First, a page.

September 30, 2014

Guest Column (2/18/10)

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High cost of state’s education

Feb. 18, 2010

By Doug Ferreira

Why is the cost of education in Vermont among the highest in the nation?

 Staffing numbers are among the highest in the nation.

1. Enrollment has dropped by 10,000 students in the last nine years and is expected to drop further. 

2.  As enrollment declines, staffing must also decline.  However; the number of aides, and other non-education staff has increased by 25 percent. The number of teachers has also increased by 14.8 percent, and the number of teaching assistants has INCREASED by 40.9 percent.

3.  In an effort to reduce the high cost of education, qualified teachers were offered a cash incentive of $6,000 to retire early.  However, some of those that took the cash incentive and retired early, were REHIRED as teacher assistants. The school staff and administration are completely overstaffed, and out of control. Some of those tax dollars need to be available for other needed services such as: police, fire, road maintenance, town office staff, etc.

 These are the very same people that expect the taxpayers to pass school budgets in the name of education. It is clear to me that education is not the main focus of the teachers’ union, its main focus is MONEY and BENEFITS. My opinion is to vote down any and all school budgets that do not indicate a substantial reduction in staff and cost. Do not feel guilty with a NO vote; the people that should feel guilty are members of the teachers union and administration. The school budget needs to be more than cut, it needs to be slashed.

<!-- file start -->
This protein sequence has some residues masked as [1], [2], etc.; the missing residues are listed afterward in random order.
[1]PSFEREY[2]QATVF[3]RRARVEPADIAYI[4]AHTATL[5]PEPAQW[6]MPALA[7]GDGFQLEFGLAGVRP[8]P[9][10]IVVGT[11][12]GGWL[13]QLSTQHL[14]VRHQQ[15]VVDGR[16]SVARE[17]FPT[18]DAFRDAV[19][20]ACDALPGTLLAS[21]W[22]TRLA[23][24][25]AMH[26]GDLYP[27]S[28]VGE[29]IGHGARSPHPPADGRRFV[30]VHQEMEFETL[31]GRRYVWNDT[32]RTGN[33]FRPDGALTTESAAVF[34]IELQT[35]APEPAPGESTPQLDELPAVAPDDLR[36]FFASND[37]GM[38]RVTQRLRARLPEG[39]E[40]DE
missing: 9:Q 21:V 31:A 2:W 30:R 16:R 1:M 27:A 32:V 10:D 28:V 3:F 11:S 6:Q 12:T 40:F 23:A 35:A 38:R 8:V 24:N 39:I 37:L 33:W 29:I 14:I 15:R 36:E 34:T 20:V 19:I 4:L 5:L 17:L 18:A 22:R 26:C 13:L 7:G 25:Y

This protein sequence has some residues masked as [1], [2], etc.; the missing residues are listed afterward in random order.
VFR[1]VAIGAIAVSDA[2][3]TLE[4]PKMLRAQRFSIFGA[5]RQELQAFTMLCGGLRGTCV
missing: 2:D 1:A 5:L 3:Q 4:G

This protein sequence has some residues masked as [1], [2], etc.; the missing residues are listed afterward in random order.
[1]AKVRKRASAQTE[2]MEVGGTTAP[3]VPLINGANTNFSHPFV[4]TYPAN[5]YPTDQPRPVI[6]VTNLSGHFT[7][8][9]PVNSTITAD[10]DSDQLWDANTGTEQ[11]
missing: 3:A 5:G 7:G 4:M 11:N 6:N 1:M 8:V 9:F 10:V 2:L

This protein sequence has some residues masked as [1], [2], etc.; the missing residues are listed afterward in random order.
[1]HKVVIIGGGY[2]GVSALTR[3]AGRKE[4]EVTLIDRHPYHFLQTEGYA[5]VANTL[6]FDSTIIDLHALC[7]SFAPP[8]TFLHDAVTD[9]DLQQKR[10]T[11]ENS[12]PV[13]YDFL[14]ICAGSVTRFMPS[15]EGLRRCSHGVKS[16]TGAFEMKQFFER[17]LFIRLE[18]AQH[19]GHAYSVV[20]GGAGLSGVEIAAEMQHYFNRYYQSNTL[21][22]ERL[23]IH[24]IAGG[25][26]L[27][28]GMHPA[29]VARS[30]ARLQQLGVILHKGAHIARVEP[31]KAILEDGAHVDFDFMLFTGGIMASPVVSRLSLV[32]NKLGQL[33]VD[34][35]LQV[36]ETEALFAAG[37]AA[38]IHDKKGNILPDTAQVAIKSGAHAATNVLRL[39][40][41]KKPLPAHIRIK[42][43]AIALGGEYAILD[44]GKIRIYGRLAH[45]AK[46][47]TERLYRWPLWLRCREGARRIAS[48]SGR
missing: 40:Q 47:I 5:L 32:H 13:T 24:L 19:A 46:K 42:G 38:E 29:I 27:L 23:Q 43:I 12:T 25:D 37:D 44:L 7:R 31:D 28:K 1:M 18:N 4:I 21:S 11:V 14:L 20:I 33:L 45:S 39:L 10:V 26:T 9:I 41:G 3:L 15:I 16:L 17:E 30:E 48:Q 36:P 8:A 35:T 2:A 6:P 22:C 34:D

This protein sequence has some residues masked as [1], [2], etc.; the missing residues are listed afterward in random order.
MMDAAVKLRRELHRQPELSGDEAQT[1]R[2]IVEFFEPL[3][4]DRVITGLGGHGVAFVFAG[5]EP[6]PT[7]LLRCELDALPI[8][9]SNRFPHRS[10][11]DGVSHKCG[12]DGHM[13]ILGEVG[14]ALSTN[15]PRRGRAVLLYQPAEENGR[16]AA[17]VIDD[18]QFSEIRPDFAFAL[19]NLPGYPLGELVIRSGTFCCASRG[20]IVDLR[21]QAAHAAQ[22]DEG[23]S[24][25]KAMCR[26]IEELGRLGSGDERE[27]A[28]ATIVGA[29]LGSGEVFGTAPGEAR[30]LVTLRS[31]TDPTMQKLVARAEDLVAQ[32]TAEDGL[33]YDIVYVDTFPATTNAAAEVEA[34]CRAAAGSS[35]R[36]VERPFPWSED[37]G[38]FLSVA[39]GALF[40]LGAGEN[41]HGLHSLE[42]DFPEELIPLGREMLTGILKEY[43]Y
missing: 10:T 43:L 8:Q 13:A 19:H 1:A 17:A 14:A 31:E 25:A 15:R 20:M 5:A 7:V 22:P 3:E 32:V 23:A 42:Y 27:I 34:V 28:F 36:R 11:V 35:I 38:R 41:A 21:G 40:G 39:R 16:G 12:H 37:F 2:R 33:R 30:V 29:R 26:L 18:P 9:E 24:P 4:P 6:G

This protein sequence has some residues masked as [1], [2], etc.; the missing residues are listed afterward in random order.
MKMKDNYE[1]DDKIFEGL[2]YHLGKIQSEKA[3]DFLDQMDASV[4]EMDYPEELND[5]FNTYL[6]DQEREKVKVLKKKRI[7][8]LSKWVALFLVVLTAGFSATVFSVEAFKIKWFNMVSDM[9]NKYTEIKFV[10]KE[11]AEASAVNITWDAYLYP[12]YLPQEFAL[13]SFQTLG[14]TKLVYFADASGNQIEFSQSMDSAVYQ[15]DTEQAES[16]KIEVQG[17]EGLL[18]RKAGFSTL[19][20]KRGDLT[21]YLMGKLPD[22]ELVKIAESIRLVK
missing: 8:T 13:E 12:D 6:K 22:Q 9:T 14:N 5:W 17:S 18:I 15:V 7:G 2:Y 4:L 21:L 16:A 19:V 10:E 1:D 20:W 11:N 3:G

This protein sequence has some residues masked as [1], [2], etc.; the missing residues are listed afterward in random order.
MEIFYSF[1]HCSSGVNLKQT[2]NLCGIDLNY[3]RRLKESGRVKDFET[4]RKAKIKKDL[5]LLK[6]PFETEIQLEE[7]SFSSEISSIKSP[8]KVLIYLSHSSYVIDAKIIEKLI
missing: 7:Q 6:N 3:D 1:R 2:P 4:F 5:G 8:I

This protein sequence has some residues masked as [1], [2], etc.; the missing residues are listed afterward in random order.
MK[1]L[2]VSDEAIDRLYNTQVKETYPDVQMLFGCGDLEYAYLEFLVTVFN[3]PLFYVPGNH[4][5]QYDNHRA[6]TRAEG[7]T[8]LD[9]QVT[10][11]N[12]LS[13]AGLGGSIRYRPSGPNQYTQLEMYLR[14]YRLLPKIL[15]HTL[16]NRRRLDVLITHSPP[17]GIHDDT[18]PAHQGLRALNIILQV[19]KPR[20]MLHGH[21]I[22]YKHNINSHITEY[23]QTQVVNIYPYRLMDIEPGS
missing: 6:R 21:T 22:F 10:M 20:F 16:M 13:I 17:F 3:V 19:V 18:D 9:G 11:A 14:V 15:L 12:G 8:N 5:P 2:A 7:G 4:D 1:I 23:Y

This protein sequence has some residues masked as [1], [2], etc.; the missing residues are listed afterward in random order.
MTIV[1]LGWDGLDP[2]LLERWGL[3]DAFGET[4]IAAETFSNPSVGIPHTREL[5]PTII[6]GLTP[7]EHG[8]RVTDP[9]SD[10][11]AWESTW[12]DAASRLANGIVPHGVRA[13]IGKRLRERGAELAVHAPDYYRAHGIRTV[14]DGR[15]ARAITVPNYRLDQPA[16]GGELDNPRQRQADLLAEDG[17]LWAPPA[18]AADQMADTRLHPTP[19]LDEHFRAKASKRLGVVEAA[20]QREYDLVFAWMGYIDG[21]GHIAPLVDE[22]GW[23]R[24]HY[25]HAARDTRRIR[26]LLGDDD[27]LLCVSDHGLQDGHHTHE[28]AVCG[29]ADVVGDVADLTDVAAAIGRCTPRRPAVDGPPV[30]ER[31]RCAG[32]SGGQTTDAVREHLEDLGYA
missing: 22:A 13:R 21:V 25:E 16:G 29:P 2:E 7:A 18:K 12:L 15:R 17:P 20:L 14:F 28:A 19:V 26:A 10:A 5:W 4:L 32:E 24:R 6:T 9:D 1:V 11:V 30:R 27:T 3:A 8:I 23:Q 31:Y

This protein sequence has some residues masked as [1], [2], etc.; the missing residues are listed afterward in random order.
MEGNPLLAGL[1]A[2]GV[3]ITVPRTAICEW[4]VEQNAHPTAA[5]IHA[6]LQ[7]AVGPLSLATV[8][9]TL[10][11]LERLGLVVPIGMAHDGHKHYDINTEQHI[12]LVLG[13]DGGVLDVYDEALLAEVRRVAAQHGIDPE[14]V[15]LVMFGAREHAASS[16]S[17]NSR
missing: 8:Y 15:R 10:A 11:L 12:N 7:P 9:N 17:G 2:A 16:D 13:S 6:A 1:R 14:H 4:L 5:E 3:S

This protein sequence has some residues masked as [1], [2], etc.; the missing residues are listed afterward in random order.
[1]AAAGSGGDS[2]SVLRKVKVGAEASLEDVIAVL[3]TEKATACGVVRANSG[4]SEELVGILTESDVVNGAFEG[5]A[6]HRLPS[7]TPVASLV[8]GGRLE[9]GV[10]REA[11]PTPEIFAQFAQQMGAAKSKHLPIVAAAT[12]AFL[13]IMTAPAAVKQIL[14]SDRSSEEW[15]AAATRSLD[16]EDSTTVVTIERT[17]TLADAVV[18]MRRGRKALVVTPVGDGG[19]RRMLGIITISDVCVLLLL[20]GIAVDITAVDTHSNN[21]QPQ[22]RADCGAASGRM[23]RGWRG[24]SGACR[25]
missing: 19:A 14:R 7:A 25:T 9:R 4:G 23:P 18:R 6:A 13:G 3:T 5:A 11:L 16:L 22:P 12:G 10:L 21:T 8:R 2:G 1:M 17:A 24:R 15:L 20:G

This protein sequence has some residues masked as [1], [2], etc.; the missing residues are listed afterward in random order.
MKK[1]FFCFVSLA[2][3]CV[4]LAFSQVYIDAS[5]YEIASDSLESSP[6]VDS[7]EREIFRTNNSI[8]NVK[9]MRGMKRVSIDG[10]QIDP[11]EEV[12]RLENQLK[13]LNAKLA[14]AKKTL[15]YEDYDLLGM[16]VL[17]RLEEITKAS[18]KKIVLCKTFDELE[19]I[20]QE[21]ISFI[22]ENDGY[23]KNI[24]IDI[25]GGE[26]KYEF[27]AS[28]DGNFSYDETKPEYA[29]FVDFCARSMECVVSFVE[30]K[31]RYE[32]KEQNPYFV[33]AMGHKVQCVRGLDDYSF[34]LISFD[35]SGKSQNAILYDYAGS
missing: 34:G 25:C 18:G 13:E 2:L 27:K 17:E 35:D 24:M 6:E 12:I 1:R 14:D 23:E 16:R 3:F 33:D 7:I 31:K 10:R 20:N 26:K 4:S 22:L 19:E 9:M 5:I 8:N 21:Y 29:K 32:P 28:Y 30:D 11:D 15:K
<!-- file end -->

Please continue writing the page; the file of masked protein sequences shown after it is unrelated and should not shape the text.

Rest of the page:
We, the taxpayers must insist on having an opportunity, and a right, to vote on, and be part of, the budget process. Passing budgets via Australian ballot seems to be stacked, and unfair.   After all, we are the ones paying the bill. We have a right to know how our tax dollars are spent.

Property values continue to decrease, and property taxes continue to increase.  Remember; education is primarily funded by our property tax dollars.

People on a fixed income have less money to spend as taxes increase. However; the teachers in Richmond have received a 9 percent raise over the next three years and will have more money to spend thanks to our property tax dollars. What is wrong with this picture? Social Security recipients did not get a raise this year, and will not get one next year!

Governor Jim Douglas, and The Vermont Department of Education, are fully aware of Vermont’s high cost of education and will be working hard to reduce these costs, but they need our help.

Here are some cost cutting suggestions I found on the Internet under the Vermont Department of Education.

 1. Phase out the Small Schools Grant given the demonstrated need to encourage school consolidation. 

2. Require that all licensed education contracts require a minimum of 20 percent health care premium contribution.

3. Enhance the commissioner’s powers to consolidate school districts inclusive of funding incentives. 

Gov. Douglas is truly working hard to make Vermont an affordable place to live, work and retire. Thank him for what he is doing for the citizens of Vermont.  Get involved with your local town and city government to control cost, and ultimately your tax bill.  Remember the phrase of John Walsh of “America’s Most Wanted,” – “You can make a difference.”

Doug Ferreira is a California resident and Richmond, Vermont homeowner.

 


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